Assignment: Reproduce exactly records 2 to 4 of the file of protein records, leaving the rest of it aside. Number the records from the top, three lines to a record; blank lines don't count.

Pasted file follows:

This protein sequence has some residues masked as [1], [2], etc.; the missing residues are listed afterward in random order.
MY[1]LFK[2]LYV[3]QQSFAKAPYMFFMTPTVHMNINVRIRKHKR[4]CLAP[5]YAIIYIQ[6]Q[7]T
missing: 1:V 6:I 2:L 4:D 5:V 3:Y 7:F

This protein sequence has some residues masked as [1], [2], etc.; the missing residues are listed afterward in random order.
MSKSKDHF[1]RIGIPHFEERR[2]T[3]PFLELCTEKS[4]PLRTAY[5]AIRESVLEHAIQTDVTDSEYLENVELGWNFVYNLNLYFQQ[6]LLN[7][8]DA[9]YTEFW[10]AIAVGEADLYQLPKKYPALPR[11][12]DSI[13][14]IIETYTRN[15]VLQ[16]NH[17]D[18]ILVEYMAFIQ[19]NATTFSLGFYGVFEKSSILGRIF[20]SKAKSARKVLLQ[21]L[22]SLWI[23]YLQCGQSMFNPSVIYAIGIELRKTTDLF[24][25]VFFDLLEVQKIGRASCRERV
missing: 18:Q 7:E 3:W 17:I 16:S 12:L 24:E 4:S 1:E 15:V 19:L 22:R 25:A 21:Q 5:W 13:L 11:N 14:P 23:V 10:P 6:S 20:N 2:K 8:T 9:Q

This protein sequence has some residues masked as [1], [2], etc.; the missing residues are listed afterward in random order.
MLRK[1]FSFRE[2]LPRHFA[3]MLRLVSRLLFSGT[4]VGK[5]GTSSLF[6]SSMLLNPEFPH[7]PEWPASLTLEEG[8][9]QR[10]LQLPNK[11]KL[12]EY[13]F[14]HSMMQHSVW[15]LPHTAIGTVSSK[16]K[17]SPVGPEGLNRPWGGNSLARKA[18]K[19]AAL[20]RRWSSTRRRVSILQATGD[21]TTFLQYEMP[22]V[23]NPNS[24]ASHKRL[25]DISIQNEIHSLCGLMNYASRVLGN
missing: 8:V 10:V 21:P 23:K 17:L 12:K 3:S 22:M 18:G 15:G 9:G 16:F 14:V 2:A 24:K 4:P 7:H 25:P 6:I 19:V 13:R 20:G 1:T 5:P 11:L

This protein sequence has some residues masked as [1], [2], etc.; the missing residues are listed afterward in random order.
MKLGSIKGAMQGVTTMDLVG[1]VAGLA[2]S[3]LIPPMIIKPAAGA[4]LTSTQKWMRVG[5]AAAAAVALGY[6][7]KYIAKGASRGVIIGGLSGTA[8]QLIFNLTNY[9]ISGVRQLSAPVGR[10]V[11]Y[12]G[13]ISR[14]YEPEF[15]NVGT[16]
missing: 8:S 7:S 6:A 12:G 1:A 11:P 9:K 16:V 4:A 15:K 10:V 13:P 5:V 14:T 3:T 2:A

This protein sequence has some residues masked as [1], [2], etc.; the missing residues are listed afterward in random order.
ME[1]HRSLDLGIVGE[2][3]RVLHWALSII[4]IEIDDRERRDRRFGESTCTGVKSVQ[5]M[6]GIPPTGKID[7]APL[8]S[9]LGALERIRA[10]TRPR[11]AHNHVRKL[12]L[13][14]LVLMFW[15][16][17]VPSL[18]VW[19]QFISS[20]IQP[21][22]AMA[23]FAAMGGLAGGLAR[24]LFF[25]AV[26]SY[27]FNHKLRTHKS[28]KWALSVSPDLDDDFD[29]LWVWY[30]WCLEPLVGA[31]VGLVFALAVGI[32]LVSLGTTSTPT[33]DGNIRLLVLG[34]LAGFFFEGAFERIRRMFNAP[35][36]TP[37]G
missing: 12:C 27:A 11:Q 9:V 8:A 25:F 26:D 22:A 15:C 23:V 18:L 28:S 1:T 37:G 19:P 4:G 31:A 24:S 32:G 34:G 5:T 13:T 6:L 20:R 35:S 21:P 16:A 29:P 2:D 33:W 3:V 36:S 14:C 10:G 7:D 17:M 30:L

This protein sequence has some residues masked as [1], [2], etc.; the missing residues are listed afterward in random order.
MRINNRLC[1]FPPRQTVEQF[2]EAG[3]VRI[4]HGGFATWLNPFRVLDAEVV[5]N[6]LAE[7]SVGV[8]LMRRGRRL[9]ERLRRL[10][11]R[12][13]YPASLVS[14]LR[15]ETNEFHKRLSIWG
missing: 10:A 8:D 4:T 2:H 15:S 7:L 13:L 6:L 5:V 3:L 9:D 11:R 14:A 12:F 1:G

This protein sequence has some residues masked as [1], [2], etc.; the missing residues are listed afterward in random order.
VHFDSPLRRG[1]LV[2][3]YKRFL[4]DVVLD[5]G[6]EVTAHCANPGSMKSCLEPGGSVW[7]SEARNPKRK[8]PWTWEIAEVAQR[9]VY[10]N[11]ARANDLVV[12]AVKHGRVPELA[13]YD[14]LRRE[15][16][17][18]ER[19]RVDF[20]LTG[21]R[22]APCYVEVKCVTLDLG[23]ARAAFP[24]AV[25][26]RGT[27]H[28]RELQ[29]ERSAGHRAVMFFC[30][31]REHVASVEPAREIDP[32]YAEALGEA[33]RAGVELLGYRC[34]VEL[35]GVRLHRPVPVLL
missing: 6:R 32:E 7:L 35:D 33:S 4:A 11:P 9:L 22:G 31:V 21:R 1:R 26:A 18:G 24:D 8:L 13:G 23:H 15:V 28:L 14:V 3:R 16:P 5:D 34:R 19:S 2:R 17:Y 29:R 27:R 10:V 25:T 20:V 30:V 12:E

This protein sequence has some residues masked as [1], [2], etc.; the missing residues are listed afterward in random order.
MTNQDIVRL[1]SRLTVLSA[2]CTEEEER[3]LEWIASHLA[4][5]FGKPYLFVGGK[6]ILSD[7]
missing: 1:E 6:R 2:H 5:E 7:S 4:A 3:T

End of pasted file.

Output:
This protein sequence has some residues masked as [1], [2], etc.; the missing residues are listed afterward in random order.
MSKSKDHF[1]RIGIPHFEERR[2]T[3]PFLELCTEKS[4]PLRTAY[5]AIRESVLEHAIQTDVTDSEYLENVELGWNFVYNLNLYFQQ[6]LLN[7][8]DA[9]YTEFW[10]AIAVGEADLYQLPKKYPALPR[11][12]DSI[13][14]IIETYTRN[15]VLQ[16]NH[17]D[18]ILVEYMAFIQ[19]NATTFSLGFYGVFEKSSILGRIF[20]SKAKSARKVLLQ[21]L[22]SLWI[23]YLQCGQSMFNPSVIYAIGIELRKTTDLF[24][25]VFFDLLEVQKIGRASCRERV
missing: 18:Q 7:E 3:W 17:I 16:S 12:L 24:E 4:S 1:E 15:V 19:L 22:R 25:A 21:Q 5:W 13:L 11:N 14:P 23:V 10:P 6:S 20:N 2:K 8:T 9:Q

This protein sequence has some residues masked as [1], [2], etc.; the missing residues are listed afterward in random order.
MLRK[1]FSFRE[2]LPRHFA[3]MLRLVSRLLFSGT[4]VGK[5]GTSSLF[6]SSMLLNPEFPH[7]PEWPASLTLEEG[8][9]QR[10]LQLPNK[11]KL[12]EY[13]F[14]HSMMQHSVW[15]LPHTAIGTVSSK[16]K[17]SPVGPEGLNRPWGGNSLARKA[18]K[19]AAL[20]RRWSSTRRRVSILQATGD[21]TTFLQYEMP[22]V[23]NPNS[24]ASHKRL[25]DISIQNEIHSLCGLMNYASRVLGN
missing: 8:V 10:V 21:P 23:K 17:L 12:K 3:S 22:M 18:G 15:G 9:G 16:F 14:V 2:A 24:K 4:P 7:H 25:P 6:I 19:V 13:R 20:G 1:T 5:P 11:L

This protein sequence has some residues masked as [1], [2], etc.; the missing residues are listed afterward in random order.
MKLGSIKGAMQGVTTMDLVG[1]VAGLA[2]S[3]LIPPMIIKPAAGA[4]LTSTQKWMRVG[5]AAAAAVALGY[6][7]KYIAKGASRGVIIGGLSGTA[8]QLIFNLTNY[9]ISGVRQLSAPVGR[10]V[11]Y[12]G[13]ISR[14]YEPEF[15]NVGT[16]
missing: 8:S 7:S 6:A 12:G 1:A 11:P 9:K 16:V 4:A 15:K 10:V 13:P 5:V 14:T 3:T 2:A